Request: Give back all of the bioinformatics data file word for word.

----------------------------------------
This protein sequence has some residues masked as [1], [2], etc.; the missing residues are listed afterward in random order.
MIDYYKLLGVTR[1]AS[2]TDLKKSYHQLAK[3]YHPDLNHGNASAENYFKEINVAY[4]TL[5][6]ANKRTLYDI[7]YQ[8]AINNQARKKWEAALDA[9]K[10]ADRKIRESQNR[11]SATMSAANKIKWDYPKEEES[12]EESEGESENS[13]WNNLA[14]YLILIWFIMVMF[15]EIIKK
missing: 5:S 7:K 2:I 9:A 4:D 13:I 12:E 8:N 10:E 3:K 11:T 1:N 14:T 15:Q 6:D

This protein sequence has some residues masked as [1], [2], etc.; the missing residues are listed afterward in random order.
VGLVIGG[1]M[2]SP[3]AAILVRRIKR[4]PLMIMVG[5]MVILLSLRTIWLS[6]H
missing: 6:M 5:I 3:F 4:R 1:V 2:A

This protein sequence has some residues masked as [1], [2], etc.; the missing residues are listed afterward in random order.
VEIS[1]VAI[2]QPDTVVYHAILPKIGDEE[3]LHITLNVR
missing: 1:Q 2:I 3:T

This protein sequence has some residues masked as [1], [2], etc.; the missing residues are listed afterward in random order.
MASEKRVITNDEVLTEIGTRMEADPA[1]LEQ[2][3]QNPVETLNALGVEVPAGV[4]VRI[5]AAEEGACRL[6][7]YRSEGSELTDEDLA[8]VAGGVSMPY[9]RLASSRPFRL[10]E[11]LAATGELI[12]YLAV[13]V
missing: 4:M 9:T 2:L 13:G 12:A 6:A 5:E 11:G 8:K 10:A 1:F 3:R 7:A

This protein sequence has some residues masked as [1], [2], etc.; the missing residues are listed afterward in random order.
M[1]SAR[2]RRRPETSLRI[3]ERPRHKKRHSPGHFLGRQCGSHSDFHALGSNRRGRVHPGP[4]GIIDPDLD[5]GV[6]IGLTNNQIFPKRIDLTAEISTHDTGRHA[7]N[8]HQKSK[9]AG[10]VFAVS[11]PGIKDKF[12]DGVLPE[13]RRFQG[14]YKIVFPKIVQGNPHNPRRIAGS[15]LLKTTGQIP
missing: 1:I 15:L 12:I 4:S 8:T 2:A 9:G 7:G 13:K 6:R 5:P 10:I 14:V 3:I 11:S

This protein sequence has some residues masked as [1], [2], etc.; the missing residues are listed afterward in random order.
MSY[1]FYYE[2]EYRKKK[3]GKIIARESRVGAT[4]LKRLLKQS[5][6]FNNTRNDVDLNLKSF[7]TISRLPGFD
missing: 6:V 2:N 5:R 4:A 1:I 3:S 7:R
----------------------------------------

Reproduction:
This protein sequence has some residues masked as [1], [2], etc.; the missing residues are listed afterward in random order.
MIDYYKLLGVTR[1]AS[2]TDLKKSYHQLAK[3]YHPDLNHGNASAENYFKEINVAY[4]TL[5][6]ANKRTLYDI[7]YQ[8]AINNQARKKWEAALDA[9]K[10]ADRKIRESQNR[11]SATMSAANKIKWDYPKEEES[12]EESEGESENS[13]WNNLA[14]YLILIWFIMVMF[15]EIIKK
missing: 5:S 7:K 2:I 9:A 4:D 13:I 12:E 8:N 10:E 3:K 11:T 1:N 14:T 15:Q 6:D

This protein sequence has some residues masked as [1], [2], etc.; the missing residues are listed afterward in random order.
VGLVIGG[1]M[2]SP[3]AAILVRRIKR[4]PLMIMVG[5]MVILLSLRTIWLS[6]H
missing: 6:M 5:I 3:F 4:R 1:V 2:A

This protein sequence has some residues masked as [1], [2], etc.; the missing residues are listed afterward in random order.
VEIS[1]VAI[2]QPDTVVYHAILPKIGDEE[3]LHITLNVR
missing: 1:Q 2:I 3:T

This protein sequence has some residues masked as [1], [2], etc.; the missing residues are listed afterward in random order.
MASEKRVITNDEVLTEIGTRMEADPA[1]LEQ[2][3]QNPVETLNALGVEVPAGV[4]VRI[5]AAEEGACRL[6][7]YRSEGSELTDEDLA[8]VAGGVSMPY[9]RLASSRPFRL[10]E[11]LAATGELI[12]YLAV[13]V
missing: 4:M 9:T 2:L 13:G 12:A 6:A 5:E 11:G 8:K 10:A 1:F 3:R 7:A

This protein sequence has some residues masked as [1], [2], etc.; the missing residues are listed afterward in random order.
M[1]SAR[2]RRRPETSLRI[3]ERPRHKKRHSPGHFLGRQCGSHSDFHALGSNRRGRVHPGP[4]GIIDPDLD[5]GV[6]IGLTNNQIFPKRIDLTAEISTHDTGRHA[7]N[8]HQKSK[9]AG[10]VFAVS[11]PGIKDKF[12]DGVLPE[13]RRFQG[14]YKIVFPKIVQGNPHNPRRIAGS[15]LLKTTGQIP
missing: 1:I 15:L 12:I 4:S 8:T 2:A 9:G 7:G 13:K 6:R 5:P 10:I 14:V 3:I 11:S

This protein sequence has some residues masked as [1], [2], etc.; the missing residues are listed afterward in random order.
MSY[1]FYYE[2]EYRKKK[3]GKIIARESRVGAT[4]LKRLLKQS[5][6]FNNTRNDVDLNLKSF[7]TISRLPGFD
missing: 6:V 2:N 5:R 4:A 1:I 3:S 7:R